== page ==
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Merve Parla 16 September 2021
min Read24 November 2021
Henri de Toulouse-Lautrec, was a French painter, printmaker, draughtsman, caricaturist, and illustrator whose immersion in the colorful and theatrical life of Paris in the late 19th century allowed him to produce a collection of enticing, elegant, and provocative images of the modern, sometimes decadent, affairs of those times. Everyone knows his most famous works presenting the stars of Montmartre, bourdelles, and cabarets. But not everyone knows about his interest in photography.
Toulouse-Lautrec’s close friend, Maurice Guibert was a self-taught photographer, an agent for the champagne company Moët and Chandon, and a member of the Société française de photographie. He took plenty of very interesting photographs of Toulouse-Lautrec, often using photomontages. Maurice Guibert’s work not only documents the life and creation of the painter, Henri de Toulouse Lautrec, it also highlights how much photography was emerging as a specific artistic discipline that was going through its own experimentations and aesthetic. Although the amateur photographer was simply following the common photographic conventions of the turn of the century, his ironic perspective on the subject drew emphasis to the special position of the already internationally known artist. Here we found 10 photographs that will make you fall in love with Henri de Toulouse-Lautrec.
We all think that the photomontage technique is a modern invention only possible to achieve with computer programs. Actually, this effect was known and widely applied in 19th century photographs. Photographers would often re-touch their photos in dark rooms achieving a variety of effects – from bringing life to post-mortem photographs of the deceased to funny and quirky montages like this one above.
Toulouse-Lautrec, like many other French artists of that time, was fascinated and heavily influenced by Japanese art entering the European art market. The “fever” for Japanese art and culture that we know today has its roots in the 19th century. The art produced by European artists in accordance with Japanese aesthetics is called Japonisme.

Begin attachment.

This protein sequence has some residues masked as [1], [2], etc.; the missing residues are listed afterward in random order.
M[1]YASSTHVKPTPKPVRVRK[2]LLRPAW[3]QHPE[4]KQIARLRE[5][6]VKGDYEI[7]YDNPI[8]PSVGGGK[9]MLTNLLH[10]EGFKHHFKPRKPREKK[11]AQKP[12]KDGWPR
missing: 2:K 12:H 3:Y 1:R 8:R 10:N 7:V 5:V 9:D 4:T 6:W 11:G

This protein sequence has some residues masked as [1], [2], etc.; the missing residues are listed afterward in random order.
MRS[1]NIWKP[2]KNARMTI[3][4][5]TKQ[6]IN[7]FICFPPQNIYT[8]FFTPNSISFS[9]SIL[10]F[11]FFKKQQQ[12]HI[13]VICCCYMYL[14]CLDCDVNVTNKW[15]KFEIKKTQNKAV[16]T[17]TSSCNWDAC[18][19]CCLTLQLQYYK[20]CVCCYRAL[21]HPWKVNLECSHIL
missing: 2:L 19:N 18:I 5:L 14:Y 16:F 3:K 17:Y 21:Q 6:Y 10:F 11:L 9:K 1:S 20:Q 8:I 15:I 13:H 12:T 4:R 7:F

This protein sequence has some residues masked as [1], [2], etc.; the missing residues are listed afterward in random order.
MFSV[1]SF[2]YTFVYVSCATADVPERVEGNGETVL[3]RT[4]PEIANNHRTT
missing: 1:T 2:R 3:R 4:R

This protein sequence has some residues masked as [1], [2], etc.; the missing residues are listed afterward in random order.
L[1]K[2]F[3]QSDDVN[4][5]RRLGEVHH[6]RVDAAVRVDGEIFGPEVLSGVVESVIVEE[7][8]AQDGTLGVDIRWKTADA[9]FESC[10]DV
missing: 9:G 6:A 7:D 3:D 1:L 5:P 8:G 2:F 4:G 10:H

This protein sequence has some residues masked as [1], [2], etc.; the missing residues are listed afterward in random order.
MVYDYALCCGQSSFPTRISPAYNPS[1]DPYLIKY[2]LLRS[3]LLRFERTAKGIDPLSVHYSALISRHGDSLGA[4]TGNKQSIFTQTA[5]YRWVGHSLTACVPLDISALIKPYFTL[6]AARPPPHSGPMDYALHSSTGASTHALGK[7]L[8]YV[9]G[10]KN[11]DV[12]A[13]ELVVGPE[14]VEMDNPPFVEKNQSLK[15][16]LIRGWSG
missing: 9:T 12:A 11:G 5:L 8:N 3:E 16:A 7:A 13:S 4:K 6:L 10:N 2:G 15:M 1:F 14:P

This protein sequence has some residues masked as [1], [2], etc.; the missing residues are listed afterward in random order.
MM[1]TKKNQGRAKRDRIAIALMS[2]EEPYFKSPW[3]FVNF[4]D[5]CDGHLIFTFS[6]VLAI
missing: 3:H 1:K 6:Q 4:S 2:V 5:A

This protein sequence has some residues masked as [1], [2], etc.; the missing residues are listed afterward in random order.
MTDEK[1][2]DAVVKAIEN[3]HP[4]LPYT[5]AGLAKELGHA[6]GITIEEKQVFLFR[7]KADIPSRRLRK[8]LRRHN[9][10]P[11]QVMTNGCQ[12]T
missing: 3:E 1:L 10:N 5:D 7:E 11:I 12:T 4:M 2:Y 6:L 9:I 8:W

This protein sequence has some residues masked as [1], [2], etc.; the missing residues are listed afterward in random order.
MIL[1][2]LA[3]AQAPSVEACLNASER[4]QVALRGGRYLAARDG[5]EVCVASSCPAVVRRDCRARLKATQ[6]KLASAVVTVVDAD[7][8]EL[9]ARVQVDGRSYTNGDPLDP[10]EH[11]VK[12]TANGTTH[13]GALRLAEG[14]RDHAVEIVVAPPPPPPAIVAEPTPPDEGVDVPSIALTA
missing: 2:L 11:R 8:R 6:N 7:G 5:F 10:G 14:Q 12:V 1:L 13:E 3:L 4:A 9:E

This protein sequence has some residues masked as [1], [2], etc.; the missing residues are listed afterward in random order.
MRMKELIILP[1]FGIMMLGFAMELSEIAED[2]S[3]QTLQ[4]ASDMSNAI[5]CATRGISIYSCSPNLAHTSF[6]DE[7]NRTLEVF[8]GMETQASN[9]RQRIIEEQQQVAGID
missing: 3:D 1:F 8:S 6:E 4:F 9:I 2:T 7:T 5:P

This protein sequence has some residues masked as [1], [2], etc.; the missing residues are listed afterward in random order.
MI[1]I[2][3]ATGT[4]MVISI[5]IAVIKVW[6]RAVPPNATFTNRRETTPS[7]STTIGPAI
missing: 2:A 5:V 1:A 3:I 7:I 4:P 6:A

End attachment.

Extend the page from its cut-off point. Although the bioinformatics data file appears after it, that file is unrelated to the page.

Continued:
Absinthe was the iconic drink of the Parisian boheme. In French, it was called “La Fée Verte”, meaning “The Green Fairy.” Most of the avant-guard artists drank absinthe. Why? Maybe because this drink was known for its addictive, mind-altering properties that could affect the psychological state. This alcoholic beverage was depicted by the most prominent painters of that time, Edouard Manet, Vincent van Gogh, and Picasso…
In this photograph by his friend, Maurice Guibert, we can see a bit of Toulouse-Lautrec’s personality. He liked to dress up in costumes, pose in quirky poses and make funny faces. He epitomized the theatrical and dramatic lifestyle of Parisian decadents from the 19th century.
Pierrot is an iconic character of French pantomime and commedia dell’arte. Tolouse-Lautrec posed in this photograph as the French clown, wearing his characteristic white costume and a cone hat.
Toulouse-Lautrec was captured in this photograph sleeping in a garden chair, enjoying some free time, and resting in nature… We should take an example from him and let ourselves rest once in a while!
You won’t believe it! This is not photoshopped. These photographs were taken in 1898 by Toulouse-Lautrec’s childhood friend, Maurice Joyant. The artist went on a beach Le Crotoy in Picardie and decided to defecate for fun.
Arcachon Basin or Arcachon Bay is a bay on the Atlantic coast of southwest France. In these 19th century photographs of French artists, we can often see them vacationing and enjoying the beauty and versatility of the French landscape.
Another photograph from the same trip! Don’t you think that this is so refreshing to see artists from the past just simply being human and funny? Normally we “meet” them and experience their legacy in serious museums and galleries, but in these photographs we can see them in their private and intimate moments, among friends, just simply enjoying their time…
Toulouse-Lautrec posed here with Mireille, one of the girls in the brothel on the Rue d’Amboise. He was particularly fond of her and portrayed her numerously in his brothel scenes depicting the realities of Parisian sex workers. Here you can see Mireille looking at herself painted on Toulouse-Lautrec’s work entitled In the Salon of the Rue des Moulins from ca. 1894.
Did you enjoy our selection? Let us know in the comments which photographs are your favorites!
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